cn.Open();
                            cmd = new SqlCommand("PRINT 'ASDF'", cn);
                            cmd.ExecuteNonQuery();
                        }
                    }
    }

    What this will do is ensure the next SqlConnection will start with a fresh pool.  The old pool with the dead connections will eventually be cleaned up and destroyed (in 4 to 8 mins).

    As I mentioned, what we are working on is having the pool detect "bad" connections and NEVER hand them out.  We can do this by posting a zero byte read on the underlying socket which will fail fast if the network connection is dead.

    Currently the SQL Native Client driver for OLEDB has this feature built into the pool, but we have not ported this to ADO.NET yet.

    Monday, October 4, 2010 5:29 PM
    Moderator
  • I am having the same issue....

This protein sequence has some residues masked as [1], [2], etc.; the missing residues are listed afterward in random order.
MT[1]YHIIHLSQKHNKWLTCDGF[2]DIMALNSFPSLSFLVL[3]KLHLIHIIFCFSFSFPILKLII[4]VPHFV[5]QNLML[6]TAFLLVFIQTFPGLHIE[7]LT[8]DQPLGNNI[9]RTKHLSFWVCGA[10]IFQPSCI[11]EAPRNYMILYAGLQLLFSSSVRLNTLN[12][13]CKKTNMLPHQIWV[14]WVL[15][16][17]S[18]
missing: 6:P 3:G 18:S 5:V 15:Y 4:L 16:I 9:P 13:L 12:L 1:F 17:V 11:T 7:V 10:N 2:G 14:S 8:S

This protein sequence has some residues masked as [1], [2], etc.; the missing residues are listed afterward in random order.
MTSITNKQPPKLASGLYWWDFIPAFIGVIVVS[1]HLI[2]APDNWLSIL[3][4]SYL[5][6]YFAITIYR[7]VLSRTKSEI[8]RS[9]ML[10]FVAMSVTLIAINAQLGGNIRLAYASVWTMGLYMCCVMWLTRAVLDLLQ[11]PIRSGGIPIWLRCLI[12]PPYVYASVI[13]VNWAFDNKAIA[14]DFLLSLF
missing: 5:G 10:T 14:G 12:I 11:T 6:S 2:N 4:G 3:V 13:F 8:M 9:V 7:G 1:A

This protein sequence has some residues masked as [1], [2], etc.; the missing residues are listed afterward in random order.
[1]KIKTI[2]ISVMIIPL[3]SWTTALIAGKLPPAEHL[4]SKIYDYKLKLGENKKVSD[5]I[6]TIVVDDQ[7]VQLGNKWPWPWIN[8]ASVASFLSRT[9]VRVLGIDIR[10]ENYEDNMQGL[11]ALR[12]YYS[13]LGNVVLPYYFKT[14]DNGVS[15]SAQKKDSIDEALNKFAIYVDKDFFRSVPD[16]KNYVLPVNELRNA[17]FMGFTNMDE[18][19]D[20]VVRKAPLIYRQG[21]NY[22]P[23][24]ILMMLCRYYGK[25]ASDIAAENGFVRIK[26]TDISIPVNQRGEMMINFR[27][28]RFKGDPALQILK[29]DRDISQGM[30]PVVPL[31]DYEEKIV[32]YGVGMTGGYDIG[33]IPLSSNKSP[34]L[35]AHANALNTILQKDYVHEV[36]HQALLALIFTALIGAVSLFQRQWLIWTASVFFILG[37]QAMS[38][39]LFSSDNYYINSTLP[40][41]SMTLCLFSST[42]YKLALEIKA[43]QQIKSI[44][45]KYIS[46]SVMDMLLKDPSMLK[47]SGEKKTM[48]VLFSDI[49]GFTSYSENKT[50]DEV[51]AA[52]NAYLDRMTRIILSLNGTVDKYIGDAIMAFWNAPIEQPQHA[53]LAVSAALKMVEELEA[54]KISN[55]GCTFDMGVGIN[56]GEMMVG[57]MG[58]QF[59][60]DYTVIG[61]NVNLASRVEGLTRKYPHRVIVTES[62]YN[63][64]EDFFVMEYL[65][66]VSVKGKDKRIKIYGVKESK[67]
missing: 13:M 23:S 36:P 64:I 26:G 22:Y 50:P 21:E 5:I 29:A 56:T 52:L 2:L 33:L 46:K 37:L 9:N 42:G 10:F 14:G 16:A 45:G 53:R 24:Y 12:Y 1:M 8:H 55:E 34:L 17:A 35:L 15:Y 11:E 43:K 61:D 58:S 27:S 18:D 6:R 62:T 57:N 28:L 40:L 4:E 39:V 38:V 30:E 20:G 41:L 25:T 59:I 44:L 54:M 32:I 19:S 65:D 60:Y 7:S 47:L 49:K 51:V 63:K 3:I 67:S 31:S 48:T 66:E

Is there an microsoft update for this?

    Tuesday, May 10, 2011 9:08 PM
  • Note from re-reading the post, I realized a pooling fix may not solve all of this issue.   I did some further digging with the ADO.NET team and I found that the pooling code will automatically flush the pool when it encounters dead connections.   So you may get a few network errors at first but very quickly the pool will be flushed and fresh new connection attempts will occur.  So very quickly (within seconds) the pool should recover and you should start connecting to ServerB.

     

    The problem in this post may be slightly different.  One issue could be network latency to the remote server ServerB or that the remote server ServerB has less CPU capacity and thus logins are taking longer to complete during failover.  This causes the database mirroring algorithm to keep failing to log into the remote server ServerB and flip flopping back to ServerA.   You can verify this by examining logins/sec perfcounters on both ServerA and ServerB during a failover.   I suspect once ServerB CPU stabilizes after failover then logins can proceed and clients then start connecting.  To resolve this you can increase the connection timeout to a larger value, try 60 seconds for example instead of the default of 15.